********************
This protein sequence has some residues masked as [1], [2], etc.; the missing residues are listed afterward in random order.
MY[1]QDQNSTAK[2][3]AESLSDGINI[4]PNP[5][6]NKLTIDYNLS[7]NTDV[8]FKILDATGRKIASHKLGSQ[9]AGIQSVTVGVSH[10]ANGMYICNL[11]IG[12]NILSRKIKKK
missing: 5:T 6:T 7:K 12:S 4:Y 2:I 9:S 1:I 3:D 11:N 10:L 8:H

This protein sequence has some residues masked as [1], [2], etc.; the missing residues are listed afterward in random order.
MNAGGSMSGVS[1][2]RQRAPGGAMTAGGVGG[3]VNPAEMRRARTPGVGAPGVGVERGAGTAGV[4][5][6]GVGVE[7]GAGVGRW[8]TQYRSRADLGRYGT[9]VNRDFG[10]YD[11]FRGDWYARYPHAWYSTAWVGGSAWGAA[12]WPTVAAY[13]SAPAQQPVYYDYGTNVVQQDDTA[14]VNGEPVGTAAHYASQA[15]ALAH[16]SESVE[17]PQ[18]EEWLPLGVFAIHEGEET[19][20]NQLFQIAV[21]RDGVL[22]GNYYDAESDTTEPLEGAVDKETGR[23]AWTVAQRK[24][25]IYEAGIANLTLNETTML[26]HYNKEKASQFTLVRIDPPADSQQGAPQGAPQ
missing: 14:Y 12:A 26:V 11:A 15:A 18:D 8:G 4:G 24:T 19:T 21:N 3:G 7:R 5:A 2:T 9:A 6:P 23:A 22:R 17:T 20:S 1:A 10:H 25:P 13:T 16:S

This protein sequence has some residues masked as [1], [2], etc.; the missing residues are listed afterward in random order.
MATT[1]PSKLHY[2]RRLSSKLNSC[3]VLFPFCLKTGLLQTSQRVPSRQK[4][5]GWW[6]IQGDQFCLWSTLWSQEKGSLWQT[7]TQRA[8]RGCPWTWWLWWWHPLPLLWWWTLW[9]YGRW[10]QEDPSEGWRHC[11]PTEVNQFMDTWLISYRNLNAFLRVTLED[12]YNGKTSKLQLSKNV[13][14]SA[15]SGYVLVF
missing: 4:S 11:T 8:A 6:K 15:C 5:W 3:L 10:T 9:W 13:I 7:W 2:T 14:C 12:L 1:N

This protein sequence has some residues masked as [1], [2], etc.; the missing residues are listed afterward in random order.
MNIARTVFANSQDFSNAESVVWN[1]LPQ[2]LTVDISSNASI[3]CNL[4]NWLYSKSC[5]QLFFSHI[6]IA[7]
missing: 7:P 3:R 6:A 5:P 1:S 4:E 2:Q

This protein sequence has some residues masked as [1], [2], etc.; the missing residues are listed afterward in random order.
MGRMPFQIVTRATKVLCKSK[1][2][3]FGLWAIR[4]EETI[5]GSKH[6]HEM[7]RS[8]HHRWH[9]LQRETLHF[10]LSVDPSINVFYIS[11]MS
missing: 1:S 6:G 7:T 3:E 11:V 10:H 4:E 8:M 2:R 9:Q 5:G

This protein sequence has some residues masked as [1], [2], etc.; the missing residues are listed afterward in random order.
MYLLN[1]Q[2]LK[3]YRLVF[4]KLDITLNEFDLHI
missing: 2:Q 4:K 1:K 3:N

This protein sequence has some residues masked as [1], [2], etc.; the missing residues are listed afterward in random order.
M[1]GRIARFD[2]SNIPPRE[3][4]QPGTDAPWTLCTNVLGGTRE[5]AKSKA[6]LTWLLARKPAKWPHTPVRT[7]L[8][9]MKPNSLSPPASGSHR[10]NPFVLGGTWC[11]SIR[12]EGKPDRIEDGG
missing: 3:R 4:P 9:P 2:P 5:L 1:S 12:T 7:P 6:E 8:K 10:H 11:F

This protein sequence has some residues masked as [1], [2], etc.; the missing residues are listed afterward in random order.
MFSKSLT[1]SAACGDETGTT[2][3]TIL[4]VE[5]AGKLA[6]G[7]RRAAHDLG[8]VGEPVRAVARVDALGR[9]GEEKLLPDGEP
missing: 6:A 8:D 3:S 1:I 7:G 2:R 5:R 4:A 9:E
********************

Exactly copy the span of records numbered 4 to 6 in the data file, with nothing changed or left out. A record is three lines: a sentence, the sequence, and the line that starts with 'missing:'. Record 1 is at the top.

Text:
This protein sequence has some residues masked as [1], [2], etc.; the missing residues are listed afterward in random order.
MNIARTVFANSQDFSNAESVVWN[1]LPQ[2]LTVDISSNASI[3]CNL[4]NWLYSKSC[5]QLFFSHI[6]IA[7]
missing: 7:P 3:R 6:A 5:P 1:S 4:E 2:Q

This protein sequence has some residues masked as [1], [2], etc.; the missing residues are listed afterward in random order.
MGRMPFQIVTRATKVLCKSK[1][2][3]FGLWAIR[4]EETI[5]GSKH[6]HEM[7]RS[8]HHRWH[9]LQRETLHF[10]LSVDPSINVFYIS[11]MS
missing: 1:S 6:G 7:T 3:E 11:V 10:H 4:E 8:M 2:R 9:Q 5:G

This protein sequence has some residues masked as [1], [2], etc.; the missing residues are listed afterward in random order.
MYLLN[1]Q[2]LK[3]YRLVF[4]KLDITLNEFDLHI
missing: 2:Q 4:K 1:K 3:N